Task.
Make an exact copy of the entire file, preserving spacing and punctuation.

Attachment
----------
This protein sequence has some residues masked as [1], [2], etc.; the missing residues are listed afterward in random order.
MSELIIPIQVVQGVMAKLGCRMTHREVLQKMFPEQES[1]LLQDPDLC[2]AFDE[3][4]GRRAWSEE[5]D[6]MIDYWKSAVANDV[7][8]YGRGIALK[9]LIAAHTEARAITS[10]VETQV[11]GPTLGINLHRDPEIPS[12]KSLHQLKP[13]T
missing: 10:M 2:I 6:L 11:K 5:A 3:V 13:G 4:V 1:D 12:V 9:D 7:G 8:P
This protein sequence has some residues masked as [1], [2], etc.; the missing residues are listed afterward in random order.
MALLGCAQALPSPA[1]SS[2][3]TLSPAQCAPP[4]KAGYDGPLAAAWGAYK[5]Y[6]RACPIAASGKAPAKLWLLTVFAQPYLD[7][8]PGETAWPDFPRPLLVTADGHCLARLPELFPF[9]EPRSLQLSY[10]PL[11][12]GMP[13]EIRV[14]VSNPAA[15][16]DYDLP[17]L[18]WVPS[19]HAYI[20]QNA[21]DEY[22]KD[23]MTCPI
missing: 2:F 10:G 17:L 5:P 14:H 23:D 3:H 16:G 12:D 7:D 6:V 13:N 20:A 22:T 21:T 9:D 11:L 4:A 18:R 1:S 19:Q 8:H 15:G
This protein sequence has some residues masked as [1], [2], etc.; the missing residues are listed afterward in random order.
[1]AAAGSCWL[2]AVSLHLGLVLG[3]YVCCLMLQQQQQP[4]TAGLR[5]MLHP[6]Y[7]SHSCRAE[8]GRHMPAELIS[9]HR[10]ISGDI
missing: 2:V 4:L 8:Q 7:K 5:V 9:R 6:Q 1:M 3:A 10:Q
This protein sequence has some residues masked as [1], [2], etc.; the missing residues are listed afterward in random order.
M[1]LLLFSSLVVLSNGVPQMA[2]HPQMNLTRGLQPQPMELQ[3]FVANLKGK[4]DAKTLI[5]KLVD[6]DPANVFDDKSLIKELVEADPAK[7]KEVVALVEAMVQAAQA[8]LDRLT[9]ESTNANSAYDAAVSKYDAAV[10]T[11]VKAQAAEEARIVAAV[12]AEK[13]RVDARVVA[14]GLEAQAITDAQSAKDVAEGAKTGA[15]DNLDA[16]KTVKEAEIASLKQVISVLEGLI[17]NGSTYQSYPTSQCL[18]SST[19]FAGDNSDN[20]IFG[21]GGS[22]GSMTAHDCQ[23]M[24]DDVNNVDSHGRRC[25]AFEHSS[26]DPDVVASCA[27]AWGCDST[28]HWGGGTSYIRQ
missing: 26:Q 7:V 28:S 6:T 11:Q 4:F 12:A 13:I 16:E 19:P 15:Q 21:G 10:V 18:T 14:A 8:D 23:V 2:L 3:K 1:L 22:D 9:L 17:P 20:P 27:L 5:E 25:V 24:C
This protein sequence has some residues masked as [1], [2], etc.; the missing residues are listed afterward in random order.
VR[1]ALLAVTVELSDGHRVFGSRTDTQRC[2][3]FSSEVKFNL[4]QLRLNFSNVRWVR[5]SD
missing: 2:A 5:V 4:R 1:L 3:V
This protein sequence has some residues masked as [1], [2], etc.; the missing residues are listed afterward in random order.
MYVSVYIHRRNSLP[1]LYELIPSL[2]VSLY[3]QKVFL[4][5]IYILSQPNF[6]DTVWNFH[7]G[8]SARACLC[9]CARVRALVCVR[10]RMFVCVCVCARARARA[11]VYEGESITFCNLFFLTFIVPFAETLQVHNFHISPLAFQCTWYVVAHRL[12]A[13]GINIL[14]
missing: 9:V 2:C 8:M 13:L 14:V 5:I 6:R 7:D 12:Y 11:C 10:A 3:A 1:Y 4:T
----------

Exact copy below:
This protein sequence has some residues masked as [1], [2], etc.; the missing residues are listed afterward in random order.
MSELIIPIQVVQGVMAKLGCRMTHREVLQKMFPEQES[1]LLQDPDLC[2]AFDE[3][4]GRRAWSEE[5]D[6]MIDYWKSAVANDV[7][8]YGRGIALK[9]LIAAHTEARAITS[10]VETQV[11]GPTLGINLHRDPEIPS[12]KSLHQLKP[13]T
missing: 10:M 2:I 6:L 11:K 5:A 3:V 13:G 4:V 1:D 12:V 9:D 7:G 8:P
This protein sequence has some residues masked as [1], [2], etc.; the missing residues are listed afterward in random order.
MALLGCAQALPSPA[1]SS[2][3]TLSPAQCAPP[4]KAGYDGPLAAAWGAYK[5]Y[6]RACPIAASGKAPAKLWLLTVFAQPYLD[7][8]PGETAWPDFPRPLLVTADGHCLARLPELFPF[9]EPRSLQLSY[10]PL[11][12]GMP[13]EIRV[14]VSNPAA[15][16]DYDLP[17]L[18]WVPS[19]HAYI[20]QNA[21]DEY[22]KD[23]MTCPI
missing: 2:F 10:G 17:L 5:P 14:H 23:D 3:H 16:G 12:D 7:D 6:V 13:N 20:A 22:T 21:T 9:D 11:L 4:A 18:R 1:S 19:Q 8:H 15:G
This protein sequence has some residues masked as [1], [2], etc.; the missing residues are listed afterward in random order.
[1]AAAGSCWL[2]AVSLHLGLVLG[3]YVCCLMLQQQQQP[4]TAGLR[5]MLHP[6]Y[7]SHSCRAE[8]GRHMPAELIS[9]HR[10]ISGDI
missing: 2:V 4:L 8:Q 7:K 5:V 9:R 6:Q 1:M 3:A 10:Q
This protein sequence has some residues masked as [1], [2], etc.; the missing residues are listed afterward in random order.
M[1]LLLFSSLVVLSNGVPQMA[2]HPQMNLTRGLQPQPMELQ[3]FVANLKGK[4]DAKTLI[5]KLVD[6]DPANVFDDKSLIKELVEADPAK[7]KEVVALVEAMVQAAQA[8]LDRLT[9]ESTNANSAYDAAVSKYDAAV[10]T[11]VKAQAAEEARIVAAV[12]AEK[13]RVDARVVA[14]GLEAQAITDAQSAKDVAEGAKTGA[15]DNLDA[16]KTVKEAEIASLKQVISVLEGLI[17]NGSTYQSYPTSQCL[18]SST[19]FAGDNSDN[20]IFG[21]GGS[22]GSMTAHDCQ[23]M[24]DDVNNVDSHGRRC[25]AFEHSS[26]DPDVVASCA[27]AWGCDST[28]HWGGGTSYIRQ
missing: 26:Q 7:V 28:S 6:T 11:Q 4:F 12:A 13:I 16:E 19:P 15:Q 21:G 10:V 18:T 14:A 8:D 23:V 2:L 3:K 1:L 22:D 9:L 17:P 20:P 27:L 5:E 25:V 24:C
This protein sequence has some residues masked as [1], [2], etc.; the missing residues are listed afterward in random order.
VR[1]ALLAVTVELSDGHRVFGSRTDTQRC[2][3]FSSEVKFNL[4]QLRLNFSNVRWVR[5]SD
missing: 2:A 5:V 4:R 1:L 3:V
This protein sequence has some residues masked as [1], [2], etc.; the missing residues are listed afterward in random order.
MYVSVYIHRRNSLP[1]LYELIPSL[2]VSLY[3]QKVFL[4][5]IYILSQPNF[6]DTVWNFH[7]G[8]SARACLC[9]CARVRALVCVR[10]RMFVCVCVCARARARA[11]VYEGESITFCNLFFLTFIVPFAETLQVHNFHISPLAFQCTWYVVAHRL[12]A[13]GINIL[14]
missing: 9:V 2:C 8:M 13:L 14:V 5:I 6:R 7:D 12:Y 11:C 10:A 3:A 1:Y 4:T